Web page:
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Sperm cells’ swimming secrets revealed

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sperm swim molecular channelThe predictable swimming sperm featured in health class videos are rather uncharacteristic portraits of the life of these sex cells.

Spermatozoa actually spend most of their time resting up in the male reproductive tract so they can make a dash to the egg once the opportunity arises. It has long been known that the little swimmers get their cue to start moving from a big change in pH levels, but a new study explains just how that shift occurs: a specific molecule in the sperm cells’ tails releases protons when the time is right.

"The concentration of protons is extremely high at all times while the sperm are in the male reproductive tract, which makes the intracellular sperm environment acidic and inhibits the activity of the sperm cell," Yuriy Kirichok, of the University of California, San Francisco, said in a prepared statement. So releasing many of those protons from inside of the sperm cells lowers the internal acidity, a cue to the sperm cells to start flipping their flagella.

But how does that proton release happen? Previously, researchers had been unsure because they were not able to measure the membrane conductance on human sperm. But by using a whole-cell patch-clamp method to measure electrophysiological changes, Kirichok and his team were able to pinpoint the specific molecule—called Hv1—that opens up proton channels on the sperm cell membranes to release the extra protons. "The Hv1 channel, when opened, can allow protons to exit, and activates a cascade of biochemical reactions that cause the spermatozoa to move, mature and prepare to fertilize the egg," said Kirichok. This channel is signaled by increased pH and decreased zinc—both relative characteristics of the female reproductive tract compared to that of the male.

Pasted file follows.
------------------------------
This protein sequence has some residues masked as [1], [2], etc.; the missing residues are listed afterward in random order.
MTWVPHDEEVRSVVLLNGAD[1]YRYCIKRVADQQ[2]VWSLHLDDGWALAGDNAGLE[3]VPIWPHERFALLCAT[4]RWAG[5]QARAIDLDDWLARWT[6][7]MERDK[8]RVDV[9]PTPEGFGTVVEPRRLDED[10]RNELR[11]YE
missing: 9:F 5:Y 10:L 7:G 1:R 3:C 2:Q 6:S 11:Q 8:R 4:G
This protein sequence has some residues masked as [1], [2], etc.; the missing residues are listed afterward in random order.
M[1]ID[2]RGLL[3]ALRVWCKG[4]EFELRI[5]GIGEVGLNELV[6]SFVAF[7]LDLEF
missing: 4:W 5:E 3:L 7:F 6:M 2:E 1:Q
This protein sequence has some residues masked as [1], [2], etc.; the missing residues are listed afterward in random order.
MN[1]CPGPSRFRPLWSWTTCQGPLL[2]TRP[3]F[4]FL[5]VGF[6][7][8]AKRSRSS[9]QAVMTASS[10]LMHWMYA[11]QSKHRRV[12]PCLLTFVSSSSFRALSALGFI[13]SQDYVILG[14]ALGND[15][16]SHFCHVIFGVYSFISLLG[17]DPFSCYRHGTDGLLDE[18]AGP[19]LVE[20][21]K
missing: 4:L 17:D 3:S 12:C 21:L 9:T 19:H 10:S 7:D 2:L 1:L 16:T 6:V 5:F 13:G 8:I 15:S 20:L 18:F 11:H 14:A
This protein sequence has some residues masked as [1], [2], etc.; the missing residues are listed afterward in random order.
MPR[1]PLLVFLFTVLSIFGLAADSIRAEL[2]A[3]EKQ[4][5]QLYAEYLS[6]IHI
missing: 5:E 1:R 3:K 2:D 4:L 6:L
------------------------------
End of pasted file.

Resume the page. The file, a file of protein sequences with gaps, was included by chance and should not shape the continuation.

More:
Another change in the environment that seems to spur on the sperm is an endocannabinoid that is common in both male and female reproductive tracts. The role of the endocannabinoid system also raises questions about the reported link between marijuana, which activates cannabinoid receptors, and male infertility. "Marijuana likely activates sperm prematurely, leaving them burnt out in a matter of hours," said Kirichok, who is a co-author of the new study, published online February 4 in the journal Cell.

A better understanding of sperm cells’ swimming tactics might open the door to different methods of contraception. "You can imagine now that we know the molecule responsible we could block it to prevent activation and fertilization," Kirichok noted. Conversely, those spermatozoa needing a boost might some day get a little help with their Hv1 channels.

Image courtesy of iStockphoto/wdi2007





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  1. 1. jtdwyer 4:05 pm 02/4/2010

    Perhaps the compassionate solution to decreasing population would be to simply encourage marijuana use… I’m sure the pharmaceutical industry can come up with a more politically correct means.

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  2. 2. robert schmidt 7:06 pm 02/4/2010

    I don’t understand how cells would have free protons. Are we talking about ionized hydrogen atoms free floating in the intracellular milieu? Or are we talking about some other ion such as sodium or potassium? How is it that they can remain free? How does the cell create them? Sorry, chemistry is not my subject.

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  3. 3. ScottC 12:04 am 02/5/2010

    Hydrogen ions are also protons… Hydrogen has only one electron to lose, so when it is ionised and that electron is lost, there’s nothing left but a proton.

    Link to this
  4. 4. Catbiscuit 2:34 am 02/5/2010